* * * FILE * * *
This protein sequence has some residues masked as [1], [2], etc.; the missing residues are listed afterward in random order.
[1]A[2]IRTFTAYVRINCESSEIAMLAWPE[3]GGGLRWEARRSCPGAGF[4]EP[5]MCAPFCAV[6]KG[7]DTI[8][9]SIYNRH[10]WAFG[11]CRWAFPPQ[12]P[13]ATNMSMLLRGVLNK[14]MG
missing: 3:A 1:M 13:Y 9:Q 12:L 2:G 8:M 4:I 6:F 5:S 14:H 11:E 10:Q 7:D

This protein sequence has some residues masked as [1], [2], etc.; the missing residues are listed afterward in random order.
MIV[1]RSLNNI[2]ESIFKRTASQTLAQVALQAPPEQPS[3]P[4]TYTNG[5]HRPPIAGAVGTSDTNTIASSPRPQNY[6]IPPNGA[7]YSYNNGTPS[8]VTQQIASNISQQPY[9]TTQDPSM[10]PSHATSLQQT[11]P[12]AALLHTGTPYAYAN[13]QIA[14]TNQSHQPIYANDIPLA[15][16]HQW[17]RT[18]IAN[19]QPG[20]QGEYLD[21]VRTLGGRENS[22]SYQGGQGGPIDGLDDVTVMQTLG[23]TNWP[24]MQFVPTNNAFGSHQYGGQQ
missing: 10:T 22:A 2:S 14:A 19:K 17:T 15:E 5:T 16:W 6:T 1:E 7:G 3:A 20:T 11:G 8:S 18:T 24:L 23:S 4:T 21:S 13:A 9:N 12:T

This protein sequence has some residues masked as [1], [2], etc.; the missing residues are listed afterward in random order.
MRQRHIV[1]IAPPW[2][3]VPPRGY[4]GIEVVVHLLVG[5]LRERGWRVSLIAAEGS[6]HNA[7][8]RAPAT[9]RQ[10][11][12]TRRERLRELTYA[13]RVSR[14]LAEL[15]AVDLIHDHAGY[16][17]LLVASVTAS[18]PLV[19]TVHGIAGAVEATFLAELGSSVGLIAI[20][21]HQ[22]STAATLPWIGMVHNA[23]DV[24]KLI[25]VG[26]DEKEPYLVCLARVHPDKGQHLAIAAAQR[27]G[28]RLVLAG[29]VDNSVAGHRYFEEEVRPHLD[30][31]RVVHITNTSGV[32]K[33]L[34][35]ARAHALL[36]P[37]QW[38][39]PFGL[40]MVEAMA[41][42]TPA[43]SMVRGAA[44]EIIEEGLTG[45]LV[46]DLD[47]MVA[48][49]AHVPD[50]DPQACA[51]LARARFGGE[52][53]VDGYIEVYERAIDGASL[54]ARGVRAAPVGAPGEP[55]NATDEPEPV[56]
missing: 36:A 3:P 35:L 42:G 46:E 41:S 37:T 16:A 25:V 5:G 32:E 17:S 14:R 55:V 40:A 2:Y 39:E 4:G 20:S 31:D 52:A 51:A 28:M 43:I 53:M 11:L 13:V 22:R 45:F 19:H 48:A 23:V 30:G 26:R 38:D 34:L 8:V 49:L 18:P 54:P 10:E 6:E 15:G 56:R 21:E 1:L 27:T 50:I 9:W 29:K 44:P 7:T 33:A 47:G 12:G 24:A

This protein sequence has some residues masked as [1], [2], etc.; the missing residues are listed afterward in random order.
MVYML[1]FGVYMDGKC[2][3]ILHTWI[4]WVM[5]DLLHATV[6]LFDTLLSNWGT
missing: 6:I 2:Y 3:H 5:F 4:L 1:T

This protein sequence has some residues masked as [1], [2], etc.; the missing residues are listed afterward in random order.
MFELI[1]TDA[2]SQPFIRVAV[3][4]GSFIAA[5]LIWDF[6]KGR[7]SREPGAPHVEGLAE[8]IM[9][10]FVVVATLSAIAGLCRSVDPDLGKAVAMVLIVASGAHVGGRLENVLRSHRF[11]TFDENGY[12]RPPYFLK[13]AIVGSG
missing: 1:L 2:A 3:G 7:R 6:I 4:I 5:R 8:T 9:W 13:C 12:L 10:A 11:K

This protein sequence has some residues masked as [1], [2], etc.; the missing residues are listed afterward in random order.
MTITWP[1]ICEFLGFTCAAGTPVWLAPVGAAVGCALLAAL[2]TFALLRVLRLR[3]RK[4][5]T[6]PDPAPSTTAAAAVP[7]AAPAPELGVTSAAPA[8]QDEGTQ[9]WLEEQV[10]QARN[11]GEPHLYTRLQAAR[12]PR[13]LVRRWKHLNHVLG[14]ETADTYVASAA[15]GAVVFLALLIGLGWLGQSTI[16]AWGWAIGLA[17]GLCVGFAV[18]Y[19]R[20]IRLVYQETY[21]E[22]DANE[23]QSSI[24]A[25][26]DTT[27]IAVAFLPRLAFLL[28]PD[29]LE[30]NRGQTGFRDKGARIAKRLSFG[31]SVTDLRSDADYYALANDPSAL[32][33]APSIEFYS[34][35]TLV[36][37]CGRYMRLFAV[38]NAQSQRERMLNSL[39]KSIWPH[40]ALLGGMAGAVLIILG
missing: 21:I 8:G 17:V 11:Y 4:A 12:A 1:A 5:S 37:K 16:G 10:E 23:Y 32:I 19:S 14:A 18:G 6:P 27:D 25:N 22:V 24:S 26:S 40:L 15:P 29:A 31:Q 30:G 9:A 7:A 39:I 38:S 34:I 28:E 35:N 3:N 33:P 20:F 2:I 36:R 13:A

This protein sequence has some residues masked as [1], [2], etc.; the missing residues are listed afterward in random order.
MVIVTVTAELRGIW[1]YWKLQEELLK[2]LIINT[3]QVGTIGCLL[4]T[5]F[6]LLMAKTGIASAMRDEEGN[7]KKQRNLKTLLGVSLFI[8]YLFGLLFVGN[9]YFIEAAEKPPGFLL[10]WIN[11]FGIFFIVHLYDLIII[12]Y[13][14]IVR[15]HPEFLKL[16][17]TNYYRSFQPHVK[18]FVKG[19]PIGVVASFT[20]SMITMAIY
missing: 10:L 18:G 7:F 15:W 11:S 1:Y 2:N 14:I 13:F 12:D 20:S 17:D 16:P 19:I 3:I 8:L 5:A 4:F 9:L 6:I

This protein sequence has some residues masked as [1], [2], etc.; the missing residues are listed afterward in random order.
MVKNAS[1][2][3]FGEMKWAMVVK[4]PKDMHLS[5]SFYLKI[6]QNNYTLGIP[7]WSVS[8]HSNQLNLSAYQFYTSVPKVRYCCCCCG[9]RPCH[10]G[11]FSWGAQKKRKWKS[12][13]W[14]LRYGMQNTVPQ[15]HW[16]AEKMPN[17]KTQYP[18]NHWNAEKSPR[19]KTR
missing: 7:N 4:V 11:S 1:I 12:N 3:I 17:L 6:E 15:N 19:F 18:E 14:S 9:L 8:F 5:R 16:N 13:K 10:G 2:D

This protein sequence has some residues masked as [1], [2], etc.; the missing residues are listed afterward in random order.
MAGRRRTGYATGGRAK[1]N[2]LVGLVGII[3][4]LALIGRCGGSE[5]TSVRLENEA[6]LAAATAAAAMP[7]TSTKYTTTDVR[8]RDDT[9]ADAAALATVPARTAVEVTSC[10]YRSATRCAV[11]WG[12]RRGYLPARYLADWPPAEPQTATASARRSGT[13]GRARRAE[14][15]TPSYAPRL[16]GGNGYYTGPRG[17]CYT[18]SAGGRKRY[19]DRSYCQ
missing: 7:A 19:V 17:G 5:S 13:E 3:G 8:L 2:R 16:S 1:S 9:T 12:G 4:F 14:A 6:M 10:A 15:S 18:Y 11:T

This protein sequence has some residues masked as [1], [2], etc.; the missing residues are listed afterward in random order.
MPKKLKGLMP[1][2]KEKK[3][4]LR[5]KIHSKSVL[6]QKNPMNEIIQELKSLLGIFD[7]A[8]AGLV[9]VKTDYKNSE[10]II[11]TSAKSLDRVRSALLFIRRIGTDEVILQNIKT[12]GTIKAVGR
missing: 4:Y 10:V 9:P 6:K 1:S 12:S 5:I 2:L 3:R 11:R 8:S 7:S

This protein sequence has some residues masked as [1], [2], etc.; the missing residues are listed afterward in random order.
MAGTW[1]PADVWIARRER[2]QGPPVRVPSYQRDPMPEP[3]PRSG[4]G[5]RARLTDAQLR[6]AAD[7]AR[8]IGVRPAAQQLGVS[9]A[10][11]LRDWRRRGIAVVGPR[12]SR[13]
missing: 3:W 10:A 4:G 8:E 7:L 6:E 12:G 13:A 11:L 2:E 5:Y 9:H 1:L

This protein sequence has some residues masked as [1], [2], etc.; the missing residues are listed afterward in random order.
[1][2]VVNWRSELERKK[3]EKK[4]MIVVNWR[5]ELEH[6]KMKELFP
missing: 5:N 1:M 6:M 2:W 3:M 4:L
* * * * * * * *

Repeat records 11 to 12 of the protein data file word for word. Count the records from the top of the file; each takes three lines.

This protein sequence has some residues masked as [1], [2], etc.; the missing residues are listed afterward in random order.
MAGTW[1]PADVWIARRER[2]QGPPVRVPSYQRDPMPEP[3]PRSG[4]G[5]RARLTDAQLR[6]AAD[7]AR[8]IGVRPAAQQLGVS[9]A[10][11]LRDWRRRGIAVVGPR[12]SR[13]
missing: 3:W 10:A 4:G 8:E 7:L 6:E 12:G 13:A 11:L 2:E 5:Y 9:H 1:L

This protein sequence has some residues masked as [1], [2], etc.; the missing residues are listed afterward in random order.
[1][2]VVNWRSELERKK[3]EKK[4]MIVVNWR[5]ELEH[6]KMKELFP
missing: 5:N 1:M 6:M 2:W 3:M 4:L